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Get to Know a Blue Jacket: Sergei Bobrovsky

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As part of the build-up to the first-round playoff series between the Capitals and the Blue Jackets, Japers' Rink will be looking at some of the important Jackets players and how they might impact the series.

Columbus Blue Jackets v New York Rangers Photo by Abbie Parr/Getty Images

Sergei Bobrovsky

#72 | Goalie

Height: 6’2” | Weight: 182 | Born: September 20, 1988

Birthplace: Novokuznetsk, Russia | Acquired: Traded from Philadelphia in 2012.

Assets: Tracks the puck very well when he’s on top of his game. Has good quickness and athleticism for the goaltending position. Doesn’t let a lot bother him, on the surface.

Flaws: Needs to continue to work on his confidence, which tends to waver from time to time. Also, he doesn’t always communicate well enough with his defensemen.

Career Potential: Excellent goaltender.

(Via The Hockey News)

Via HockeyViz

Why You Should Know Who He Is:

Remember that trophy they give to the best freaking goaltender on the planet, the one that says, “Hey, other teams: don’t bother even trying to score on this guy, because he’s the very best at making that eventuality an impossibility”? We call it the Vezina Trophy in common parlance, and Sergei Bobrovsky has won it TWICE, including last year.

For those keeping score at home, that’s twice as many times as Saskatchewan’s own demi-mortal Braden Holtby.

This season, Bobrovsky has been good, if not the quasi-immortal avatar he sometimes inhabits. In his 65 games played this year (11 more than Holtby’s 54 GP), Bob The Goalie (one of the best nicknames in hockey) has amassed a .921 SV% and a 2.42 GAA.

As Peter Hassett of Russian Machine Never Breaks pointed out, however, the most interesting matchup here may be between Bobrovsky and the Capitals’ “backup” goalie, Philipp Grubauer. Now keep in mind, Grubauer is the “backup” in the same way that a “backup” parachute is a backup: you may not plan on using it, but you’re completely screwed if it doesn’t work. Grubauer led the entire NHL this season in goals saved above average - that is, how many more vulcanized rubber pucks he stopped versus a statistically average goalie.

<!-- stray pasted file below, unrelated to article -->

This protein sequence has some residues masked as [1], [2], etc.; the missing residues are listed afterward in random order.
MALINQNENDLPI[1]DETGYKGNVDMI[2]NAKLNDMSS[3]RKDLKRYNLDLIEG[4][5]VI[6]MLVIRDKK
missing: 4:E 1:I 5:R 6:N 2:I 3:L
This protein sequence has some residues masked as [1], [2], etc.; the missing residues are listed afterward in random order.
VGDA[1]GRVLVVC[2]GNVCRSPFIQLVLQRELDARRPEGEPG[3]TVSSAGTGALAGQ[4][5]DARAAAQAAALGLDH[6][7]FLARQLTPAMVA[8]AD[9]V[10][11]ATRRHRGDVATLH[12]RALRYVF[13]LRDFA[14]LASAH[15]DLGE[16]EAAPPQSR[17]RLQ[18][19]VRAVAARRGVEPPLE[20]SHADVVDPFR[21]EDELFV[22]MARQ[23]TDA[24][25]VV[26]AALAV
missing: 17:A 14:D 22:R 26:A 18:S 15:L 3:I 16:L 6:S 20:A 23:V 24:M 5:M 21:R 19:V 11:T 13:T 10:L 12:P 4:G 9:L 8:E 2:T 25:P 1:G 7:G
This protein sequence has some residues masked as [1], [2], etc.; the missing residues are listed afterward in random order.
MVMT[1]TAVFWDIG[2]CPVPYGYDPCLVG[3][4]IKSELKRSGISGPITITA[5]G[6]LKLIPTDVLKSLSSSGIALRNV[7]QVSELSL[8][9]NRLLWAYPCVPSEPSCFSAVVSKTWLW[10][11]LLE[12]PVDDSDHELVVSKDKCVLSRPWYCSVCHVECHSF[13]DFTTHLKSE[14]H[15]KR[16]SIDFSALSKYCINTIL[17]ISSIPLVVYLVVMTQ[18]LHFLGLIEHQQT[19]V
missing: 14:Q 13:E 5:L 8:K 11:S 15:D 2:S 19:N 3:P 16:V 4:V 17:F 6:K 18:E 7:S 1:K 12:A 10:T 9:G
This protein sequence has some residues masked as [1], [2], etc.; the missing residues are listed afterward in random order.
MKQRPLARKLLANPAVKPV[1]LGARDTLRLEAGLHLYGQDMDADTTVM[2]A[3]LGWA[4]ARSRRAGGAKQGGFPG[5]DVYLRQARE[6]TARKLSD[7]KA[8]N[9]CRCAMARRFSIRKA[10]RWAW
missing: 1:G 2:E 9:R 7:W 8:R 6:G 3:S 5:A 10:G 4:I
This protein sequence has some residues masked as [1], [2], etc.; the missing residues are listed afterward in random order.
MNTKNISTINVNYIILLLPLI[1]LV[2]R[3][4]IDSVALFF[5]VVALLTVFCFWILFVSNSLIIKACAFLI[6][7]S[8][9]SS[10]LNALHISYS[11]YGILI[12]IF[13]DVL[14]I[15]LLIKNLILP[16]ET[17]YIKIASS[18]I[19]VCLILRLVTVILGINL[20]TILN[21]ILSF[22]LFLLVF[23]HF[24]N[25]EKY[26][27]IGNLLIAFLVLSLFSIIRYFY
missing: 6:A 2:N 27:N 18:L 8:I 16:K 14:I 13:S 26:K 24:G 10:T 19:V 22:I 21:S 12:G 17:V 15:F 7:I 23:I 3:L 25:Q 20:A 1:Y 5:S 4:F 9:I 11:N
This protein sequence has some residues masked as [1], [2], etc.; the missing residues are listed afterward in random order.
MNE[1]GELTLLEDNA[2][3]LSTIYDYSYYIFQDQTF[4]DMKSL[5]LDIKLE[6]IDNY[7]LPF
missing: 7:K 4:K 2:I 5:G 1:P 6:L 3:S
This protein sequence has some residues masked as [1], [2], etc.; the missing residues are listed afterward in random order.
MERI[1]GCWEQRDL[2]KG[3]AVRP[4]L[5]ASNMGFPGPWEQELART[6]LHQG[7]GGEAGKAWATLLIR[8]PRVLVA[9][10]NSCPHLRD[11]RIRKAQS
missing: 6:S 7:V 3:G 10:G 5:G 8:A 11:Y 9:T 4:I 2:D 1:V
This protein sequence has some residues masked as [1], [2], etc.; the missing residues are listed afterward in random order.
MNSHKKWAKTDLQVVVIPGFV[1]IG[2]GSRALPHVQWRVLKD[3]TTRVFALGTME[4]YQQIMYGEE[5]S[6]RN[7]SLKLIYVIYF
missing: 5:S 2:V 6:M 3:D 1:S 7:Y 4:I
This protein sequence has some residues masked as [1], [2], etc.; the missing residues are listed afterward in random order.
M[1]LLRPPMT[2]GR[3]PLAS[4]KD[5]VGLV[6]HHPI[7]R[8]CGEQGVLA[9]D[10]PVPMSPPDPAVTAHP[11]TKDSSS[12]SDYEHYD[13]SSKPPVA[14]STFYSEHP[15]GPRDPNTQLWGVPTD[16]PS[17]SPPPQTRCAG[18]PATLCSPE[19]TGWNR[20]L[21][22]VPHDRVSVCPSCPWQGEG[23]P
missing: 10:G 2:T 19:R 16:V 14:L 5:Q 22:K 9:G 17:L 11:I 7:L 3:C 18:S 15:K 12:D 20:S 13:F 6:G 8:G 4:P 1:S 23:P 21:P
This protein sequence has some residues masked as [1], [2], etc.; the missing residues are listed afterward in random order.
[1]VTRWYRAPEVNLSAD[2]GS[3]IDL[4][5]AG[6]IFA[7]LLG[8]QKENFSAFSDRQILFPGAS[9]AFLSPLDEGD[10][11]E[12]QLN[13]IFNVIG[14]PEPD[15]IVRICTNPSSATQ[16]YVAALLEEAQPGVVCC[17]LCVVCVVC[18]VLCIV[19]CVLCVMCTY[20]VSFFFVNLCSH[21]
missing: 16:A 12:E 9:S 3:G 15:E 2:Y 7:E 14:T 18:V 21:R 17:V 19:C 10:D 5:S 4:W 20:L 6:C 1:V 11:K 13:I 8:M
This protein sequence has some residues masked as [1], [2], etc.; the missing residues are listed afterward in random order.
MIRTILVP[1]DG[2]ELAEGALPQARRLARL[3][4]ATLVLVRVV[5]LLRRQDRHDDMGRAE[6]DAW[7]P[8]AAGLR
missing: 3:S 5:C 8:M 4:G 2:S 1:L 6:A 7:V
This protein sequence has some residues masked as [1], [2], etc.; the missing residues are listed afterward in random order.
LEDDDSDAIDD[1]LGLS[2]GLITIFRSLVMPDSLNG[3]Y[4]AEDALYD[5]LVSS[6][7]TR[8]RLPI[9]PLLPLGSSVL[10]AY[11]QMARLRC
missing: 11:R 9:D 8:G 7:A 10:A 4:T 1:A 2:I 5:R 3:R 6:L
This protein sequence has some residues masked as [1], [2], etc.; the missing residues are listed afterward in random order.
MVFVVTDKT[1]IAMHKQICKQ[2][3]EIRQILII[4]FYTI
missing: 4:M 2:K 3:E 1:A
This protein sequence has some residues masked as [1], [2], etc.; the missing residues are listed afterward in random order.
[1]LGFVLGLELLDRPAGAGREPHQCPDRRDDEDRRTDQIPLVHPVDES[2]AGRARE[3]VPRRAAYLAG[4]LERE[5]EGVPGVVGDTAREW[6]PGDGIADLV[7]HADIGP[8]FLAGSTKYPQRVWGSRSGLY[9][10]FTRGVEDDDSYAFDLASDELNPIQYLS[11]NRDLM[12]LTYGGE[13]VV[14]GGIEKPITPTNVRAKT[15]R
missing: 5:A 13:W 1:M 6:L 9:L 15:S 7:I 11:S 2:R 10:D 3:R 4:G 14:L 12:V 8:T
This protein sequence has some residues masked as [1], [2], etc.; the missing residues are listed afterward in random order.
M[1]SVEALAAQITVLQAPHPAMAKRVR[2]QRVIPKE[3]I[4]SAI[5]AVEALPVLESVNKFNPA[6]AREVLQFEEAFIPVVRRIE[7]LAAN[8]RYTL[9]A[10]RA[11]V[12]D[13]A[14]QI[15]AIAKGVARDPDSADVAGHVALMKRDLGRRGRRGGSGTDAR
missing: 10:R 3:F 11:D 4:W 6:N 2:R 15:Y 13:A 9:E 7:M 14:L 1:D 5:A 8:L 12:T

Second in the entire NHL in that category? Sergei Bobrovsky.

If Bobrovsky gets hurt, the Blue Jackets are done (barring an epic, one-for-the-therapist-to-sort-out Halaking). Backup Joonas Korpisalo has only played in 18 games this season, and he was decidedly meh in those appearances, racking up a drearily pedestrian .897 SV% and a 3.32 GAA.

But if Bobrovsky plays like the goaltender he’s capable of playing as........well, I hope your psychologist is on speed dial, Caps fans.

How the Caps Can Stop Him:

The only thing that stops a bad Russian with a hockey stick is a good Russian with a hockey stick.

Enter: Alex Ovechkin.

The Columbus Blue Jackets....ahem....struggle to hold water on the penalty kill. In fact, their 76.1% success rate with a man in the timeout no-no bad-boy box is good for just 27th in the league.

What’s more, despite that fact, you can see from this HockeyViz graph that Columbus does a fairly good job of preventing power play shots against from just north of the right circle. You may recall, that area is referred to by scholars, preeminent anthropologists, and giddy bloggers pole-to-pole as “The Office,” named not for the American sitcom starring Steve Carell but rather for Alex Ovechkin’s propensity to take care of business from there, especially on the power play.

Via HockeyViz

If Washington can successfully pull Columbus’ penalty kill out of position like bad taffy, and manage to feed #Obestkin with the fuel he needs to pump out surgically accurate one-timers, the Capitals may win this one on the merits of their man advantage.